- Genki Girl: Scraps is highly intelligent, easily bored, slightly insane in a good-natured way.
- Happily Married: One of the few examples of this in Baum's children's books (he usually avoided romance altogether, believing that it would bore the children), Pipt and his wife Margolotte seem to have a very happy relationship — when she hasn't accidentally been turned into a marble statue, that is.
- Loony Laws: Ojo thinks Ozma's law against picking six-leaf clovers is this at first. Turns out the law is part of Ozma's Ban on Magic, which is in place to prevent wicked witches from ever becoming a thing in Oz again. So, not so loony after all.
- Loophole Abuse: Dr. Pipt thinks he's doing this with Ozma's law against working magic, believing that he's technically within the law if he works magic purely for his own amusement and comfort and doesn't work it on or for anyone else. Turns out the loophole doesn't even exist and he's most definitely breaking the law even by doing that much.
- Luxury Prison Suite: The prison in the Emerald City is this, and Ojo becomes its first prisoner in years.
- Magic Antidote: Ojo's quest calls for a slew of hard to find ingredients for Dr. Pipt's cure.
- The Needless: Scraps doesnt eat or sleep, like other characters in Oz that were brought to life magically. She even attempts to eat some of Ojos bread and cheese, but is unable to swallow. She is also awake all night while Ojo and the others sleep.
- Nice Job Breaking It, Hero!: Ojo interferes in the creation of Scraps, giving her a lot more, and more chaotic, brains than she was supposed to have, which is what gives the Patchwork Girl her chaotic and eccentric personality — which in turn is a major driving factor in the accident that turns both Unc Nunkie and Margolotte to stone.
- No Antagonist: Aside from a few minor obstacles such as the chiss and Mr. Yoop the giant, there's no true antagonist. Even Dr. Pipt, arguably the cause of the conflict in the story, isn't anywhere near outright villainous. Most fans agree that Baum pulled off the plot well regardless, making the story much more interesting than the similarly villain-less (and often criticized as a bit boring) The Road to Oz.
- Rhymes on a Dime: Scraps makes up little songs and poems on the spot; some of the later books has her talking entirely in verse.
- The Runaway: Scraps refuses to return to Dr. Pipt in her first appearance, and later stars in an entire book about her running away (and the places and people she runs into along the way).
- Sealed Good in a Can: Woozy was trapped in an enclosure with a fence too tall for him to jump over, and didn't think to use his fire gaze to break out himself until Ojo and pals came along. (Then again, these was nobody around to say "Krizzle-Kroo" to him.)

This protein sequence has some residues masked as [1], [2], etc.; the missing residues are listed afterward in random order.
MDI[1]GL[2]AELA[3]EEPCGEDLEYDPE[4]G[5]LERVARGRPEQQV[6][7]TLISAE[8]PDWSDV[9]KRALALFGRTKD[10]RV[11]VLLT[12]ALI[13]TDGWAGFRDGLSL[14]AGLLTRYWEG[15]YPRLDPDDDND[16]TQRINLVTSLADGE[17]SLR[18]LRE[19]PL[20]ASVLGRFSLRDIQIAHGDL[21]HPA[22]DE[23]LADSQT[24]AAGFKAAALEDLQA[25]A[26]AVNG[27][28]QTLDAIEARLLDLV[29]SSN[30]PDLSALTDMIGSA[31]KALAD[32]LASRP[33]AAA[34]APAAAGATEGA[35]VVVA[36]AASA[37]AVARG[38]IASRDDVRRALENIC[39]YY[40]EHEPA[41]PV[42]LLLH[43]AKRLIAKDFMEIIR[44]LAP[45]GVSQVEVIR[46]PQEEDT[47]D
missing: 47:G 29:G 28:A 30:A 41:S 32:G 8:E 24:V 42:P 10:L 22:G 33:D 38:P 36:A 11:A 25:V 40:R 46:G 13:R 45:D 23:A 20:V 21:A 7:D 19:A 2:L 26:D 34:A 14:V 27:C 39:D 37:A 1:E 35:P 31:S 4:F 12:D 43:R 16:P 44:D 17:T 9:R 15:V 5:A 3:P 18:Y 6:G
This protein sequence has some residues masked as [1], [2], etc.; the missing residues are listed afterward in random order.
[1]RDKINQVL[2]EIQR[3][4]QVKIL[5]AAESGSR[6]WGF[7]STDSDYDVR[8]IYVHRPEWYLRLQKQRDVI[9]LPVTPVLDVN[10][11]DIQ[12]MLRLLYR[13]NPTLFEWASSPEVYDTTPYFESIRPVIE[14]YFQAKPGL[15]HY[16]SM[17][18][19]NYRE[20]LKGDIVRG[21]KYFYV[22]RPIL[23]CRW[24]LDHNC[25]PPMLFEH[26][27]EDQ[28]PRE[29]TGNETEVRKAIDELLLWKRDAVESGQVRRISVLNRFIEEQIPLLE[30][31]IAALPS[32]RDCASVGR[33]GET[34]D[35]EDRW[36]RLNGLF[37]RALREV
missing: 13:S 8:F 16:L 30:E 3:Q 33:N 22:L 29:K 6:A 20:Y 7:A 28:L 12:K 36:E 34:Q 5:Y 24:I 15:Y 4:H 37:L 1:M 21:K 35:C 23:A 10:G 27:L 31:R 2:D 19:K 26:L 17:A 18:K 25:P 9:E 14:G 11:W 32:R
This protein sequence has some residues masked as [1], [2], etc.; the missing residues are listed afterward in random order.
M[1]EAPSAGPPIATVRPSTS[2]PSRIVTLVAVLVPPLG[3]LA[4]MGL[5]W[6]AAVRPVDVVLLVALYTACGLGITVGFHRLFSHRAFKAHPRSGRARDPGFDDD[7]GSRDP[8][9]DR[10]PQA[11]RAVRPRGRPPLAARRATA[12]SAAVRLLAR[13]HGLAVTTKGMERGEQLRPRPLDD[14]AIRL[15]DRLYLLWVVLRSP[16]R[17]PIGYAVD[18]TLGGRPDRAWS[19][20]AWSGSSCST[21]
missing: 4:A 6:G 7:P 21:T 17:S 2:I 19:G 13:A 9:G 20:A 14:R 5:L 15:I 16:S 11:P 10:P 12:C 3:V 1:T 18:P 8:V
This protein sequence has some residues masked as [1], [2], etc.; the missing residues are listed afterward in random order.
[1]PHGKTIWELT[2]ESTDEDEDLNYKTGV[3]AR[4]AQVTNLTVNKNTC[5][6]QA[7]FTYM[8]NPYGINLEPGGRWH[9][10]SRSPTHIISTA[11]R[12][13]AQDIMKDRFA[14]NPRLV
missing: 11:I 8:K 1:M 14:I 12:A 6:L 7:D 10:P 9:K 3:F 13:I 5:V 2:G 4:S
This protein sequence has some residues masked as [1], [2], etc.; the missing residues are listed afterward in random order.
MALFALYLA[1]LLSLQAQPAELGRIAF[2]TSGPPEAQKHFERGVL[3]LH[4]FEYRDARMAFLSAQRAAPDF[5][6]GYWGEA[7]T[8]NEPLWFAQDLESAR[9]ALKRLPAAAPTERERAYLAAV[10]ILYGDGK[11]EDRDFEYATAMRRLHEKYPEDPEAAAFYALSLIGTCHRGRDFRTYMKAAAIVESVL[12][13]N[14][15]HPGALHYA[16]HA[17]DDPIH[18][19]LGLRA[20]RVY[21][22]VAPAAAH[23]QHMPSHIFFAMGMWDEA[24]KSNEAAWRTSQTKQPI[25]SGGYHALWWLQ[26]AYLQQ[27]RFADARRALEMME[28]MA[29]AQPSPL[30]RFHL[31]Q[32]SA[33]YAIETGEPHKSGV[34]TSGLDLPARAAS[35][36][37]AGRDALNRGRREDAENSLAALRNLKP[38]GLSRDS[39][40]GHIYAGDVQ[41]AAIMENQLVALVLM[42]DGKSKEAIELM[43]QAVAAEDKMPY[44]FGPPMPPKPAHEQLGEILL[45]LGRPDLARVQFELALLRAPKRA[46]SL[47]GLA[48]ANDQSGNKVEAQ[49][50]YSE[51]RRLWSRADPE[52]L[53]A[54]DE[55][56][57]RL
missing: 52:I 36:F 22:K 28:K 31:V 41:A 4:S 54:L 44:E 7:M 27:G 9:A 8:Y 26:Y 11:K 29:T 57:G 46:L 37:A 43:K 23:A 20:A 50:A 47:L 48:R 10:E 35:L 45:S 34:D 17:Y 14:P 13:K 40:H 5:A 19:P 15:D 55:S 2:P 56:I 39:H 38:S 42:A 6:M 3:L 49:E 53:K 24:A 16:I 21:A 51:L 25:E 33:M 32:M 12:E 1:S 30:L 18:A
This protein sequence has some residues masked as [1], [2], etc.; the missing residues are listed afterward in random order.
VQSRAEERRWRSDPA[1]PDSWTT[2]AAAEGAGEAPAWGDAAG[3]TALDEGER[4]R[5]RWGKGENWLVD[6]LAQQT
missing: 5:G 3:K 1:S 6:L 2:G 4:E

- Self-Fulfilling Prophecy: The Tin Woodman believes Ojo's "The Unlucky" nickname to be this and changes it to "Ojo the Lucky," which he is known as in all subsequent books.
- "Shaggy Dog" Story: The characters journey to find the ingredients for a magical concoction that will save two people who have been petrified. They find all of them but one, which should have been the easiest; the wing of a yellow butterfly. But the lands on which yellow butterflies live are ruled by the Tin Man, and he won't let a butterfly come to any harm, rendering the quest pointless. And then Glinda just fixes the people by magic anyway, making it even more so. The characters even met with Dorothy and Ozma earlier on, and they didn't even suggest this possibility, or mention the Tin Man's feelings about living things.
- Maybe they just thought the Tin Man should speak for himself, they were his butterflies.
- Also, Glinda didn't undo the statue spell until it was clear it couldn't be broken the other way without hurting any butterflies.
- Maybe they just thought the Tin Man should speak for himself, they were his butterflies.
- Ship Tease: Scraps with the Scarecrow. This relationship never really goes any further in the later books, although given that neither of them are human, perhaps it really couldn't go any further than mutual admiration.
- Silly Reason for War: The Hoppers and the Horners are at war because the Horners made a joke that the Horner's have less of an "understanding"...because their race only has one leg to stand on.
- Taken for Granite: Unc Nunkie and Margolette's transformation to marble statues sets off the plot.
- 13 Is Unlucky: One of the reasons he's called "Ojo the Unlucky" is that he was born on Friday the 13th. He doesn't explain it correctly, though. When he tries to explain it, he treats "Friday" and "the thirteenth" as separate reasons — or the Tin Woodman misunderstands it as separate reasons.
- Trademark Favorite Food: Honey bees. Woozy got into quite a bit of trouble with the Munchkin beekeepers because of this.